It’s always surprising to me how some people don’t realize what hair and hair styling means for self identity and the cultural ideas of what it means to be beautiful. So when it is ingrained in young girls’ minds that in order to look beautiful your hair must look straight, or be a different color, or tamed, it really is saying, how you are born is not okay and needs to be adjusted.

    With that said, it’s great to see more and more women women go natural these days. And eventually I hope to see the day that the mainstream catches up and stops telling ladies what to do with their hair.

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  6. Orlando

     /  October 8, 2014

    Before I did research on this topic, I did not realize how big this subject was. Growing up in a Dominican household I would always hear how much hair was important to your physical attributes. I guess being a male, I did not really know how deep it actually went. Growing up as a male in a Dominican household I was always taught to keep a nice clean cut. I even learned how to cut and manage my own hair. Not until I was a teenager and decided to actually grow my hair out I realized the stigma behind straightening hair. My hair when its grown out is very curly/wavy but if I did not have my hair braided my aunts (who all have salons) would love to straighten my hair and hated it when it was out naturally curly.

    I never really put the two together, I guess I never really thought about it until these recent years of what they were doing and why they were doing it. My girlfriend now who is also Dominican does not go more than two weeks without going to the salon and straightening her hair, After my research I asked her why does she only get her hair straightened and not in any other style or curled, and before she could even answer,, her sister who is only 8 years said, “because she is the prettiest that way”… That statement from her showed me how this brainwashing of what “pretty” is, is still being passed on from generation to generation and how powerful of a message this straight hair is sending. I asked her sister who has a head full of big beautiful “typical” Dominican curls does she think she’s pretty because her hair isn’t straight and she replied saying, “yeah im pretty, but I am beautiful with straight hair”.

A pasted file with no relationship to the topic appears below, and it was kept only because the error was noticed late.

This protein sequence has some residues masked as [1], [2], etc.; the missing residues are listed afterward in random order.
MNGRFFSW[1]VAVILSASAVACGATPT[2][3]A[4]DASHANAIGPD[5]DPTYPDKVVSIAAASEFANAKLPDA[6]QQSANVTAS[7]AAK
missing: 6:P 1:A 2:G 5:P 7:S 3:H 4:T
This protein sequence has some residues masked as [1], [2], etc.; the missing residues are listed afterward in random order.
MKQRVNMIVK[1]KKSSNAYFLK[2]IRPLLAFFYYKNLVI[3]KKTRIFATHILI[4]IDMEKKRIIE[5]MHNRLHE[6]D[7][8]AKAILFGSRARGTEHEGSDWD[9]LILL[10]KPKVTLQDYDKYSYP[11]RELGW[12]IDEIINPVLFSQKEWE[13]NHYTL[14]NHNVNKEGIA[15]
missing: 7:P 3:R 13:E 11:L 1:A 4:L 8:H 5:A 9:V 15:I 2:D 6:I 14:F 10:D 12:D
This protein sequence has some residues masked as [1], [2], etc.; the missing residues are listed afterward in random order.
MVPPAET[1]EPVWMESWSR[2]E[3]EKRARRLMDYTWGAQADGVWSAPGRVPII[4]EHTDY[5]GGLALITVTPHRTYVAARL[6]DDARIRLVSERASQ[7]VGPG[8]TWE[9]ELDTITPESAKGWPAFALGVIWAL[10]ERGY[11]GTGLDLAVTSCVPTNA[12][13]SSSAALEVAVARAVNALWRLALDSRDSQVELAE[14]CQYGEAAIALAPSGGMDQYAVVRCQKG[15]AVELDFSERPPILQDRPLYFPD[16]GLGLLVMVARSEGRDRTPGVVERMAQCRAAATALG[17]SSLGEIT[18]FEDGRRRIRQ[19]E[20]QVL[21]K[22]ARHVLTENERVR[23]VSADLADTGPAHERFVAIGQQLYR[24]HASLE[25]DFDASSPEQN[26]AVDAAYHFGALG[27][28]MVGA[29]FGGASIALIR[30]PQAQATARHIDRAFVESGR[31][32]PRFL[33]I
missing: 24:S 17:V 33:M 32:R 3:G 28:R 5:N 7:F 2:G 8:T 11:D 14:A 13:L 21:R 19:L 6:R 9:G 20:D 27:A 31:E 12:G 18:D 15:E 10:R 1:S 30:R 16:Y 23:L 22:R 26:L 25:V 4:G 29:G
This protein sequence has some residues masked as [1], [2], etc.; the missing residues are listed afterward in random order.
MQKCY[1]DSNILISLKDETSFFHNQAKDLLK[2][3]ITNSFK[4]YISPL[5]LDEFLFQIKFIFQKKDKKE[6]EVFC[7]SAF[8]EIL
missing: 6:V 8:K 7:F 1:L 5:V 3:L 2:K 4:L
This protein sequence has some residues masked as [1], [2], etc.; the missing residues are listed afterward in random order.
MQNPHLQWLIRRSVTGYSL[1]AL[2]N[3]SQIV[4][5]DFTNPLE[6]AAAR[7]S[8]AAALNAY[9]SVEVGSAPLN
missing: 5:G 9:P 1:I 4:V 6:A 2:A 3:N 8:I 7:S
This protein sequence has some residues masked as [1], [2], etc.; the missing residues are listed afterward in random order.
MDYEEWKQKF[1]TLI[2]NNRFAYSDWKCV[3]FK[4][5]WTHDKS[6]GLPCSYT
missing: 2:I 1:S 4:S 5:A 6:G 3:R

Its just amazing and a bit degrading at the same time how this concept still lives on after so many decades.

    (By the way, I told her she was beautiful with her big beautiful natural curls)